Celtics’ Enes Kanter claims NBA threatened to ban him for wearing ‘Free Tibet’ sneakers


“I am for justice and freedom. It doesn’t matter who it’s for or against,” NBA veteran Enes Kanter explained to CNN’s Christiane Amanpour. “People think I do politics. I don’t do politics. I do human rights.”

The outspoken Celtics center caused a stir last month with his criticism of the Chinese government including President Xi Jinping, who he described as a “brutal dictator” and an “insecure tyrant.” That stunt, along with Kanter’s controversial “Free Tibet” sneakers worn during Boston’s season opener at Madison Square Garden, ended China’s relationship with the Celtics with streaming service Tencent announcing it would no longer broadcast their games on Chinese airwaves.

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The NBA is still rebuilding its relationship with China, which deteriorated after then-Rockets GM Daryl Morey (now of the 76ers) tweeted in support of Hong Kong amid widespread protests in 2019. Kanter’s activism predictably ruffled feathers within the league office, as the NBA threatened the 29-year-old with an ultimatum.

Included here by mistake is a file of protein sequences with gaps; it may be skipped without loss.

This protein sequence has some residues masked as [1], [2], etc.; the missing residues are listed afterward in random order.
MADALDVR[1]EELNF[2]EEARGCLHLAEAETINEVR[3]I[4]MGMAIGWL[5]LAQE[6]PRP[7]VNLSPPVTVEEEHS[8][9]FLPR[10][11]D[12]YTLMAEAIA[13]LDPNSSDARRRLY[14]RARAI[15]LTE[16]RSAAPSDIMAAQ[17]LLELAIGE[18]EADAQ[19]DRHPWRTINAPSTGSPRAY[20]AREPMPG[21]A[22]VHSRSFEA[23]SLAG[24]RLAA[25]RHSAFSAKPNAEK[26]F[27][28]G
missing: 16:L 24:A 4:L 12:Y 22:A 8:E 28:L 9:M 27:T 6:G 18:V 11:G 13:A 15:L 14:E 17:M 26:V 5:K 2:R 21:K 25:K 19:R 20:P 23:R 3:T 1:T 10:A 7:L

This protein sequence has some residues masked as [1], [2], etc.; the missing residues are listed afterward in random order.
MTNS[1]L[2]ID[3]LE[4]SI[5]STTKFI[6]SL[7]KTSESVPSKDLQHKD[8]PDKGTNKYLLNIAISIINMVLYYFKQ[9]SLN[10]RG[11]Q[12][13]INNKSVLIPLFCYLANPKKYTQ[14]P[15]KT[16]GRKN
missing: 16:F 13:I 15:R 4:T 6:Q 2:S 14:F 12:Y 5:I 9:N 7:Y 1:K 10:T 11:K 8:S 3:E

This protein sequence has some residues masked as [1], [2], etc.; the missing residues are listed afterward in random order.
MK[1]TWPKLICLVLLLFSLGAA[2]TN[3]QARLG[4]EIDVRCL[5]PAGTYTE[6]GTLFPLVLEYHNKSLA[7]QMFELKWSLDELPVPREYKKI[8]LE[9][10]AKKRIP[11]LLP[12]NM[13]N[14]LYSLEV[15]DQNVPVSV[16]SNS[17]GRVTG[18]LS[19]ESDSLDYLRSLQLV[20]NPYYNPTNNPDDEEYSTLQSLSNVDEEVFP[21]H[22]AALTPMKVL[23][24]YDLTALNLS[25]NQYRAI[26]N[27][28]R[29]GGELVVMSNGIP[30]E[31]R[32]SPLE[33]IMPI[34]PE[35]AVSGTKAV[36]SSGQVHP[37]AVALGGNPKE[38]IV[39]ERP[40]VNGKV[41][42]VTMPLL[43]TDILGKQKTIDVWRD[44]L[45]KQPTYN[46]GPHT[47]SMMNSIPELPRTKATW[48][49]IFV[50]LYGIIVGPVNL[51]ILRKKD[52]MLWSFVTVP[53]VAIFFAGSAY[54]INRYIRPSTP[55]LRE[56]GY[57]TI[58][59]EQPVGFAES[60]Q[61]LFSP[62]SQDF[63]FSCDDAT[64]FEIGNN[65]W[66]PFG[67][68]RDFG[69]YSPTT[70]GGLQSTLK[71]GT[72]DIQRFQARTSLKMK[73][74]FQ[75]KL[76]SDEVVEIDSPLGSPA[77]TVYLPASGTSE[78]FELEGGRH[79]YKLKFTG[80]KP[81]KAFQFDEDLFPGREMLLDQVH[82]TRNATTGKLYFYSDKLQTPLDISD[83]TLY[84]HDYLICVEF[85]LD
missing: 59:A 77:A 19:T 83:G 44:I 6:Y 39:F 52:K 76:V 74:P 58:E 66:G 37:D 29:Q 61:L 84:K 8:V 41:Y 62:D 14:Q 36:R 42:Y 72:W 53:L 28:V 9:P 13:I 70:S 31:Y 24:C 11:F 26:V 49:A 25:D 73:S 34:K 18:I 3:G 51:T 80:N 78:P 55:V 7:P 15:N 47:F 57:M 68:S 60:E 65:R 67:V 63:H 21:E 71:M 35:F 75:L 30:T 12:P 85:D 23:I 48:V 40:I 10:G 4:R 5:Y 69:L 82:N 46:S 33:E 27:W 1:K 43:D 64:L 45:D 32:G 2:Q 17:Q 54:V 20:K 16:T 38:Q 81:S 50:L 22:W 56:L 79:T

“I remember right before the [Knicks] game, it was two guys from the NBA, came up to me and said, ‘You have to take your shoes off, we are begging you,’” recalls Kanter, now in his second stint with the Celtics after spending last season in Portland. “I was like, ‘I don’t care if I get fined. I’m not going to take my shoes off.’ And they told me, ‘We’re not talking about fined. We’re talking about getting banned.’”

Kanter eventually called the league’s bluff, invoking his first amendment right to free speech. “I’m getting ready for my citizenship test and I’ve been studying really hard. There are 27 amendments and my first amendment is the freedom of speech. I know my rights,” said Kanter. “If I’m breaking any rules, tell me. I’ll be the first one to follow the rules. But if I’m not breaking any rules, I’m not taking [my shoes] off.”

Kanter was quick to point out the NBA’s hypocrisy, noting the league never tried to censor him when he spoke of human rights violations in his native Turkey. But because of the NBA’s popularity in China—and the financial ramifications it could cause—the league was quick to silence Kanter when the subject turned to Tibet.

“They say, ‘We are encouraging our players to talk about whatever they want to talk about. We are giving the freedom to our players to talk about all the injustices happening around the world, all the human rights abuses,’” said Kanter, accusing the league of talking out of both sides of its mouth. “[Commissioner Adam Silver] said, ‘Yes, we are supporting you against China.’ I don’t know how much of that is true.”

Drafted with the third overall pick in 2011, the 6’10” Kanter has been effectively “stateless” since 2017 when Turkey revoked his passport and issued a warrant for his arrest after speaking out against government corruption. Kanter has also lost contact with his family, who disowned him for his vocal opposition to President Recep Tayyip Erdogan.

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